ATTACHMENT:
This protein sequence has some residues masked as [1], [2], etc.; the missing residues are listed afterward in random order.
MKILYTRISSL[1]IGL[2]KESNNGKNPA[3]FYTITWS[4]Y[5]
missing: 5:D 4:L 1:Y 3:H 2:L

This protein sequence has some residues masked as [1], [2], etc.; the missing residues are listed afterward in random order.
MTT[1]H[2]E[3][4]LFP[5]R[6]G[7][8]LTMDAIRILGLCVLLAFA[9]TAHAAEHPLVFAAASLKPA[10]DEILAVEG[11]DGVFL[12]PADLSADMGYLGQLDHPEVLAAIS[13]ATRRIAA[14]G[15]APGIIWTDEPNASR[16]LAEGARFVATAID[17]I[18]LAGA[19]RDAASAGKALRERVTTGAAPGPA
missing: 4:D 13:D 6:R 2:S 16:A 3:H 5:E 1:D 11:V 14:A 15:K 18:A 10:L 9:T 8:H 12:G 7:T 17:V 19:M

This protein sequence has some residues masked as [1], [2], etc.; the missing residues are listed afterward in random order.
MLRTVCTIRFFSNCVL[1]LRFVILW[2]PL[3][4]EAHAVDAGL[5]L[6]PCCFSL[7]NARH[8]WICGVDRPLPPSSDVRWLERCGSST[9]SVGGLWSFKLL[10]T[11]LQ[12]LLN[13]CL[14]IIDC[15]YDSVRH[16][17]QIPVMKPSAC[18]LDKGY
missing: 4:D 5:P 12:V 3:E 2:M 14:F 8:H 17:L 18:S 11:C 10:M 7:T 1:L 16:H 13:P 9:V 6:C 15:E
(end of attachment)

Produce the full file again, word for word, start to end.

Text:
This protein sequence has some residues masked as [1], [2], etc.; the missing residues are listed afterward in random order.
MKILYTRISSL[1]IGL[2]KESNNGKNPA[3]FYTITWS[4]Y[5]
missing: 5:D 4:L 1:Y 3:H 2:L

This protein sequence has some residues masked as [1], [2], etc.; the missing residues are listed afterward in random order.
MTT[1]H[2]E[3][4]LFP[5]R[6]G[7][8]LTMDAIRILGLCVLLAFA[9]TAHAAEHPLVFAAASLKPA[10]DEILAVEG[11]DGVFL[12]PADLSADMGYLGQLDHPEVLAAIS[13]ATRRIAA[14]G[15]APGIIWTDEPNASR[16]LAEGARFVATAID[17]I[18]LAGA[19]RDAASAGKALRERVTTGAAPGPA
missing: 4:D 13:D 6:R 2:S 16:A 3:H 5:E 1:D 11:V 14:A 15:K 18:A 10:L 9:T 8:H 12:G 7:T 17:V 19:M

This protein sequence has some residues masked as [1], [2], etc.; the missing residues are listed afterward in random order.
MLRTVCTIRFFSNCVL[1]LRFVILW[2]PL[3][4]EAHAVDAGL[5]L[6]PCCFSL[7]NARH[8]WICGVDRPLPPSSDVRWLERCGSST[9]SVGGLWSFKLL[10]T[11]LQ[12]LLN[13]CL[14]IIDC[15]YDSVRH[16][17]QIPVMKPSAC[18]LDKGY
missing: 4:D 5:P 12:V 3:E 2:M 14:F 8:H 17:L 18:S 11:C 10:M 7:T 1:L 16:H 13:P 9:V 6:C 15:E